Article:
Guest post by WUN Systems
In 2011, Google decided that it wanted to expand its ever growing technology empire by becoming a nation-wide telecom provider. As with other Google products, with Google Fiber, Google set out to disrupt the market by providing extremely reliable, lightning-fast Internet & television services at prices 80% to 90% below current market providers such as AT&T, Verizon, Level3, Cogent, etc.
Google chose Kansas City as the first city to receive Google Fiber. Their pricing model is extremely simple: they offer one plan. For $100 a month you can get up to 1 Gigabit of bandwidth, no contract or signup fees required.
Just to put it into perspective, Google Fiber will now provide over 7,000 Starbucks locations with internet that’s about 100 times faster than that which AT&T used to offer.
In order to be able to provide the fastest Internet, Google is experimenting with new technologies that aim to address the “last mile” issue that plagues many internet carriers.
The “last mile” is the common term used to describe the portion of the telecommunications network that physically reaches the end-user’s (consumer’s) premises. Google’s efforts are seeking for a way in which to solve this problem in a cost-effective manner, as carriers have been forced to perform costly constructions in order to connect to an end-user’s physical premise.
Google’s new and experimental wireless technology is likely to successfully address the last-mile costly dilemma; allowing Google’s internet to reach thousands of end-users in a cost-effective manner. Thus, Google’s new venture will ultimately allow Google Fiber
to go head-to-head with big names like AT&T, Verizon, Time Warner, Comast, etc.
Dale Hersowitz from WUN Systems feels that, “it’s critical to use a flexible technology platform that allows workspace operators to take advantage of new technologies in the market. These types of platforms allow operators to not be tied up exclusively to one telecommunications provider, allowing them to better adapt to disruptive changes (like Google Fiber), as they can easily maintain control through a single-source platform.”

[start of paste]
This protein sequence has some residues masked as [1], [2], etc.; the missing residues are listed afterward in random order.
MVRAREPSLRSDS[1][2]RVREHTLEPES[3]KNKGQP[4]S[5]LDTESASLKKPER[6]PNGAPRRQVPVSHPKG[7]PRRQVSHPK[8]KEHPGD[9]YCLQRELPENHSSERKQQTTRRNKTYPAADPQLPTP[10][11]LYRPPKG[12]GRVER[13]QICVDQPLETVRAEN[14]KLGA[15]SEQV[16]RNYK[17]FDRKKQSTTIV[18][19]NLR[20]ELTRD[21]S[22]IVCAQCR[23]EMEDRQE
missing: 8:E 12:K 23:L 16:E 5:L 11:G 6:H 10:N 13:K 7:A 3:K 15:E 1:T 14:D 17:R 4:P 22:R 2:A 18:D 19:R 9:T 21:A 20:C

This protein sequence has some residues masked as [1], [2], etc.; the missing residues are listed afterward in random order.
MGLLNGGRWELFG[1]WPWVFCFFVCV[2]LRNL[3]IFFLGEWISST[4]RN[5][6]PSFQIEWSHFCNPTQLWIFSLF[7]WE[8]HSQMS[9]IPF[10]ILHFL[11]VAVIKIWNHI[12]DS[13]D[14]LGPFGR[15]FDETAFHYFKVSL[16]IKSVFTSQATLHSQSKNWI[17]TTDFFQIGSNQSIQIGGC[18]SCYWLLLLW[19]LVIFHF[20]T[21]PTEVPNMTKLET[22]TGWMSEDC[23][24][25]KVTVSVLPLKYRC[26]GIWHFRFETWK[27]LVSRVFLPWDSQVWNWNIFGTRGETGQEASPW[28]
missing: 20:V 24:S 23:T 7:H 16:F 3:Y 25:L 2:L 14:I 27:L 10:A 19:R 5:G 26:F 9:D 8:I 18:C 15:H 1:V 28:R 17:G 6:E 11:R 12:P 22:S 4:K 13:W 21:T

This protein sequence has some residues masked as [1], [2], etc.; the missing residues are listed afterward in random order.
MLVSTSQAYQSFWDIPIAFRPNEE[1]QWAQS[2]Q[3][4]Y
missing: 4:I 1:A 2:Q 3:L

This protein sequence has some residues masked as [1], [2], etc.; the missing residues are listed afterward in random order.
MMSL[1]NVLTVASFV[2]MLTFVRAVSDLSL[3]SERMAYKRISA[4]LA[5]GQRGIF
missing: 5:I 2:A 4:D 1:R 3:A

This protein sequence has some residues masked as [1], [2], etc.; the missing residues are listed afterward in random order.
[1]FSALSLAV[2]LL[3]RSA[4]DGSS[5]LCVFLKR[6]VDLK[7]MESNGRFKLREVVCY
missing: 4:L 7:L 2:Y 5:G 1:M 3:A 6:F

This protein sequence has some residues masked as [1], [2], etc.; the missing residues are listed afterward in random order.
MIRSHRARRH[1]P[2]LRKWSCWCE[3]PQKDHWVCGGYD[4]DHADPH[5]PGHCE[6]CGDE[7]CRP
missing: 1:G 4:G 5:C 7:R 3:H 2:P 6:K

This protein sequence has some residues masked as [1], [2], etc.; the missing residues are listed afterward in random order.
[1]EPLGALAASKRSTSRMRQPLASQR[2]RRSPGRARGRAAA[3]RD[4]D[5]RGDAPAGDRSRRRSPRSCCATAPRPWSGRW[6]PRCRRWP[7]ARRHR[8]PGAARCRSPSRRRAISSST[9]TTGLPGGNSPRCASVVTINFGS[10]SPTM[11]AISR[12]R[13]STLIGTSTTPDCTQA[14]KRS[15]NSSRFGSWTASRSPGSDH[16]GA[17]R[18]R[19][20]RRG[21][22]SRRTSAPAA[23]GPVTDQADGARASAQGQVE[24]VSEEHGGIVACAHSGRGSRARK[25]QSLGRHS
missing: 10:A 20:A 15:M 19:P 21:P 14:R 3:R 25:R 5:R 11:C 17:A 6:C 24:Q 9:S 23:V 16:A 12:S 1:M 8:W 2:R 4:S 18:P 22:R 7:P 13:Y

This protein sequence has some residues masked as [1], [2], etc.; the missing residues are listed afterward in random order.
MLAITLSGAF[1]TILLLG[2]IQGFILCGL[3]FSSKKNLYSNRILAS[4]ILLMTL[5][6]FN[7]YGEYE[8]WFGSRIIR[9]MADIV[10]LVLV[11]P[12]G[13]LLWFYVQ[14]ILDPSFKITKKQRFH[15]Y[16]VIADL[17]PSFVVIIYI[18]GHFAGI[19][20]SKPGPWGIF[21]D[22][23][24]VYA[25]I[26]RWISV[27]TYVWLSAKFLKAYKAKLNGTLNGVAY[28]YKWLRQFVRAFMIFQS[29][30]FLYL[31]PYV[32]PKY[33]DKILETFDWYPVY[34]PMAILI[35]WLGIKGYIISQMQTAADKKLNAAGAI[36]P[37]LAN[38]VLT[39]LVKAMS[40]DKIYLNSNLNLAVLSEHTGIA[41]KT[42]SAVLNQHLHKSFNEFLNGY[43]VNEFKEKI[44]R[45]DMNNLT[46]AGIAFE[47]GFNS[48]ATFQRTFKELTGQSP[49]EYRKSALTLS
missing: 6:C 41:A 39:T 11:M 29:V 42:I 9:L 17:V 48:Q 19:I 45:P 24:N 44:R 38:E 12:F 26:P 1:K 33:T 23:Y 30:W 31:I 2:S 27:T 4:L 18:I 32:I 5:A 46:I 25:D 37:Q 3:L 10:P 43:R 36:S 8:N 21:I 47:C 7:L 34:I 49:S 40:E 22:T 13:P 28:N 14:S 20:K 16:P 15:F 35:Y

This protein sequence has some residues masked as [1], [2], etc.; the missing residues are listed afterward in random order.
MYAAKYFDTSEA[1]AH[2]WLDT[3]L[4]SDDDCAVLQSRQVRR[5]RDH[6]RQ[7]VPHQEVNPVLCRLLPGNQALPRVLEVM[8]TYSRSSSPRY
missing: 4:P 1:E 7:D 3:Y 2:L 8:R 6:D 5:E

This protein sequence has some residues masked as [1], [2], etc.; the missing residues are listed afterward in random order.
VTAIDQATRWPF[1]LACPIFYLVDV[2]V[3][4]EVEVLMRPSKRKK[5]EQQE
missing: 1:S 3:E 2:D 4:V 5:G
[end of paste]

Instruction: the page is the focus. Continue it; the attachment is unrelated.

Craig Barratt, Access CEO who also runs Fiber, said in an interview with Re/code that “We’re trying to figure out how to remove barriers that prevent more consumer choice.”
Google’s intervention poses a mixed outcome for the industry. For operators, it presents additional choice (always a good thing) and potentially more cost-effective telecoms solutions, providing a better quality and cheaper product for their clients. But for those who are already tied into contracts with alternative telecoms providers, where does it leave them?
Prospective clients who want to use Google’s new services may not be willing to move into a location that doesn’t offer it. These days, fast, reliable wireless Internet access is a top priority for workspace clients. Therefore operators must choose their IT partner carefully, as working with the one that knows the market well enough to adapt to new opportunities such as this will help ensure their workspace stays a cut above their competitors.